Turkey’s Erdogan falls ill on TV and cancels election rallies
Turkish President Recep Tayyip Erdogan has suspended election campaigning after he fell ill during a live TV interview in which the broadcast was abruptly brought to a halt.
After a 20-minute break, he returned to say he had “serious stomach flu” after two days of intense campaigning.
Mr Erdogan, 69, is facing his toughest election campaign so far.
The main opposition leader Kemal Kilicdaroglu has been chosen to run for a group of six political parties.
He was among a number of opposition leaders to wish the president a speedy recovery.
Latest polls suggest a close race between the two men and give Mr Kilicdaroglu a good chance of victory in elections on 14 May, with a possible presidential run-off two weeks afterwards.
President Erdogan initially cancelled three appearances in central Anatolia on Wednesday, saying he had been advised to stay home on the advice of doctors.
He then cancelled his scheduled events on Thursday, too, including the opening of Turkey’s first nuclear power station at Akkuyu on the Mediterranean coast. Akkuyu’s four nuclear reactors, largely owned by Russian firm Rosatom, have taken several years to build and the opening had been timed to coincide with the election.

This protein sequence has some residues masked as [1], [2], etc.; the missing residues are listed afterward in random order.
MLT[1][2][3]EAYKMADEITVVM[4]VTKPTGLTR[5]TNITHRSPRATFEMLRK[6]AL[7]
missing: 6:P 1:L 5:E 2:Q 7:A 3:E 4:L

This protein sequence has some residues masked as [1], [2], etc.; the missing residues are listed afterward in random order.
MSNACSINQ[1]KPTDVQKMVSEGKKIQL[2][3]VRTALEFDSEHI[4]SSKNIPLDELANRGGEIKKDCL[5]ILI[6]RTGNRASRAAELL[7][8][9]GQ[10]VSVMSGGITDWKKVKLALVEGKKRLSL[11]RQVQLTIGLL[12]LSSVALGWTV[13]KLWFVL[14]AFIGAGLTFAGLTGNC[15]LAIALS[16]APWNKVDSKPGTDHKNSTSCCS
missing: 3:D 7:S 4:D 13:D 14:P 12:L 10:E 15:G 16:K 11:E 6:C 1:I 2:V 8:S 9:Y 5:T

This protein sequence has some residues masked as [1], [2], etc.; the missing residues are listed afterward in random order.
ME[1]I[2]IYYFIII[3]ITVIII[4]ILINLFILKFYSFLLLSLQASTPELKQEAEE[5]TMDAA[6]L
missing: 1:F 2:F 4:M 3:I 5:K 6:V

Instead, both Mr Erdogan and Russia’s Vladimir Putin will attend the inauguration online.
Several journalists were seated around President Erdogan when he fell ill during the live broadcast on Tuesday evening on pro-government channels Ulke TV and Kanal 7.
After one of the interviewers asked a question, the camera showed the journalist looking increasingly alarmed before the screen went blank.
Eventually Mr Erdogan returned to explain that he had earlier considered cancelling the programme. “Of course, we sometimes encounter such situations amid such busy work.”
Within hours of the broadcast, speculation appeared on some social media accounts outside Turkey that Mr Erdogan had suffered a heart attack.
Mr Erdogan’s head of communications Fahrettin Altun took to social media to “categorically reject such baseless claims” about the president’s health, tweeting screen shots of the accounts spreading the allegations.
“No amount of disinformation can dispute the fact that the Turkish people stand with their leader and @RTErdogan and his AK Party are set to win the May 14 elections.”
Mr Erdogan has been in power for the past 21 years and has fallen ill before during a live TV interview.
Weeks after surviving a botched coup in June 2016, he was taken ill for several minutes before returning to continue the interview. The broadcaster cut to an ad break.
In 2011 and 2012 he had gastro-intestinal surgery that fuelled speculation about his health.
Voting has already begun for the 3.3 million Turkish citizens abroad who have until 9 May to cast their vote.
In Germany some 1.5 million Turkish citizens are entitled to vote in polling stations in all 16 states. There are also large Turkish communities in France, the Netherlands and Belgium.
Mr Kilicdaroglu and his allies have promised to return Turkey to a parliamentary system, rolling back many of the changes brought in by Mr Erdogan, who steered Turkey to beefed-up elected presidency in 2018.